I found that if we let $$a = 2$$ and $$b = 1$$ then any odd number greater than 5 can be expressed in the form $$N = 5 + 2M = a^2 + Mab + b^2$$ and so the square is of the form $$N^2 = c^2 + cdM + d^2$$ where $$c = 3$$ and $$d = 4 + M$$. Of course $$M = (N -5)/2$$.

Now If 3|N then 3|d and gcd(c,d) $$\neq$$ 1 but if 3 does not divide N the gcd(c,d) = 1. I considered the relation between c,d and the factors of $$N$$.
THEOREM: If and only if $$R$$ is a factor of N then $$gcd(c+2t,d+t) = gcd(3 + 2t,(N-5)/2 + 4 + t) = R$$ for $$t = (R-3)/2$$
Proof: For $$t equals (R-3)/2$$, $$c + 2t = R$$ and $$d = (N + R)/2and$$gcd(a,n + a) = a[/tex] only if a|n.

thus 35 = 5 + 2*15, c = 3, d = 15+4 = 19

t c+2t d + t gcd(c+2t,d+t)
0 3 19 1
1 5 20 5
2 7 21 7
3 9 22 1
4 11 23 1
5 13 24 1
6 15 25 5
7 17 26 1
8 19 27 1
9 21 28 7
10 23 29 1
..
16 35 35 35

As seen the algorithm starts with the gcd of a numbers on the order of N/2 and 3 and proceeds in an orderly fashion to find the divisors of N. Is this useful or is it too much effort to be useful?

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## 1. What is a conjecture?

A conjecture is a statement or idea that is believed to be true, but has not been proven yet. It is based on observations or evidence, but it still requires further investigation to be confirmed.

## 2. What does "form x^2 + Mxy + y^2" mean?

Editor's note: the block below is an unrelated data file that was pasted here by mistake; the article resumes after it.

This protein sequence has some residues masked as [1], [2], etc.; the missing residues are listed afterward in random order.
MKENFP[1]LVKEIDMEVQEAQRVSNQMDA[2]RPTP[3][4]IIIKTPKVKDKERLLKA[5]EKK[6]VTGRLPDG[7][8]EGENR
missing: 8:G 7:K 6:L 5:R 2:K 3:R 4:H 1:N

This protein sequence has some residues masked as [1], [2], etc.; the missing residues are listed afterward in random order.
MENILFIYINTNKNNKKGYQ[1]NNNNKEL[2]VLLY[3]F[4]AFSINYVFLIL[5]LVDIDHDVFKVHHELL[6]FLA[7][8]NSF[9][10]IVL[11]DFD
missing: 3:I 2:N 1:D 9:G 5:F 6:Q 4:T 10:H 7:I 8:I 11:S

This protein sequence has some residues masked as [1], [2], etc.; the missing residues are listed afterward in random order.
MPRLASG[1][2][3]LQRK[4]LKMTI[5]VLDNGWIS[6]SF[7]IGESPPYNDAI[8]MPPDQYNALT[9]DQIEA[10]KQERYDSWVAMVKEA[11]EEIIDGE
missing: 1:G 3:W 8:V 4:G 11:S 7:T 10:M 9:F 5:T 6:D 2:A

This is a mathematical expression known as a quadratic form. It consists of three terms, with the variables x and y raised to the second power and a coefficient M in the middle term.

## 3. How is the conjecture related to this quadratic form?

The conjecture suggests that for any integer values of x and y, the expression x^2 + Mxy + y^2 will always result in a perfect square number. In other words, it will always be possible to find two integers that, when substituted into the expression, will give a square number as the result.

## 4. Has this conjecture been proven?

No, this conjecture has not been proven yet. It is still considered an open problem in mathematics and has been a subject of research for many years.

## 5. What are the potential applications of this conjecture?

If proven to be true, this conjecture could have significant implications in number theory and algebra. It could also have practical applications in fields such as cryptography and coding theory.